Because microbial metabolism produces metabolites that exert far-reaching, systemic effects, the microbiome is already referred to as having its own "metabolic organ" with a potential comparable to that of the liver [11]. The microbiome influences sugar and fat metabolism through metabolites and these metabolites change when you are overweight [12]. Despite all individuality, certain changes correlate with certain health conditions. An unfavorably altered microbiome, for example, has an influence on the immune defense [13,14], cardiovascularsystem[15]. Intestinal diseases [16], vitamin production [17], skin [18], diabetes [19], cancer [20], the psyche [7] or obesity with the associated sequelae [21] [22] [23]. Fecal transplants of twins, in which one is overweight and the other has a normal weight, have been used in germ-free mice. The animals that were given the stool of the overweight twin gained weight, while the other mice remained slim, although they ate little differently [24]. Such and similar exciting experiments on fecal transplants [25] underline the potential of the microbiome.

How can I influence my microbiome and how long does it take?

The possibility with the greatest influence is: THE DIET

Anything that the small intestine does not process enters the large intestine. There, the bacteria decompose various food components that humans cannot digest or have not digested. The possibilities of the bacteria to do this are many times higher if one compares the genetic potential of the bacteria, which together have almost 4 million genes, to humans, which come to about 20,000 genes [26], [27]. From an evolutionary point of view, this was probably a way to open up more and new food when the microbiome still provides humans with energy from actually indigestible substances. In today's afluent society, however, we are more than enough supplied with calories. Japanese, for example, have an intestinal bacterium capable of digesting seaweed, such as whose stuff is used for sushi. Europeans and Americans do not possess this bacterium.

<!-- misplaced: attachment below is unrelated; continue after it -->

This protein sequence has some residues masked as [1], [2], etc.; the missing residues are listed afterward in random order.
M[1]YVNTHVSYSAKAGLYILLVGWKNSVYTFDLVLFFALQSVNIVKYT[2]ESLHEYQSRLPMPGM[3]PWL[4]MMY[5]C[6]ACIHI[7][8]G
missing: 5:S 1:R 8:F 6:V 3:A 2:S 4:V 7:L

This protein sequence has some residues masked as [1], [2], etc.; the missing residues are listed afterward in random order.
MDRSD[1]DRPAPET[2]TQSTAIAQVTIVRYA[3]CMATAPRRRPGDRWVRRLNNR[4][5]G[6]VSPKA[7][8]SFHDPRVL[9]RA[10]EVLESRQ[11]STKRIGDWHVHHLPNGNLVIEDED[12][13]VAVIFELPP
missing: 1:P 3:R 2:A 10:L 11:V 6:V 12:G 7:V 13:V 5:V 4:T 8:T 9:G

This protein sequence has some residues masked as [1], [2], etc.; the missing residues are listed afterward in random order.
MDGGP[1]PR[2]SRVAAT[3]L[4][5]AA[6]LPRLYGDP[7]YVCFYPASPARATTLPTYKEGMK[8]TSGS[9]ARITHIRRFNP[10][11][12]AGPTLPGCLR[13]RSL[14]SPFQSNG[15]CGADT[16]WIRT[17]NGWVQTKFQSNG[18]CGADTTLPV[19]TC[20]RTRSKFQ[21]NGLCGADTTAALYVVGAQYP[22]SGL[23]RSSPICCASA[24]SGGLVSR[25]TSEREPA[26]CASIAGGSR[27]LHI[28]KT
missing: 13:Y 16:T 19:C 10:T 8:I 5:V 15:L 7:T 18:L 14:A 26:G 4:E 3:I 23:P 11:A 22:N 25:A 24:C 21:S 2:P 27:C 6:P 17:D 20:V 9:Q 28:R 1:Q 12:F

On the one hand, the microbiome represents a very flexible structure – the microbiome can change within hours. Bacteria have a generation time of 20 min and would show exponential growth under ideal conditions. So those who find the best feeding conditions also multiply the fastest: the microbiome changes practically after every meal. Furthermore, rapid changes to changing environmental conditions can be observed. In long-distance runners, a particularly large number of bacteria have been found in the intestine after a marathon that break down lactic acid. This is the substance that accumulates in the muscles during long exertion and ultimately weakens them.

These are rapid changes to external environmental conditions. As long as you eat a variety of things and alternately different species are regulated up and down, that's no problem. But if a person eats too many ready meals, meat or sugar, this can put the bacterial community in trouble in the long run. Then the diversity decreases and harmful bacteria get the upper hand, which produce e.B. toxins or trigger inflammation. Depending on the intensity of the impact, a permanent imbalance takes months to years to adjust permanently. It takes just as long to regenerate. With the yo-yo effect, for example, it takes up to 15 weeks after a diet for the dysbiotic, overweight microbiome to normalize (see yo-yo effect). After some antibiotic treatments, it also takes months for the intestine to regenerate. There can also come longer to an irritable bowel syndrome and in some cases the intestine even permanently no longer works as before. Then some species simply disappeared. It depends on the variety and this can only be achieved through a varied, plant-based diet.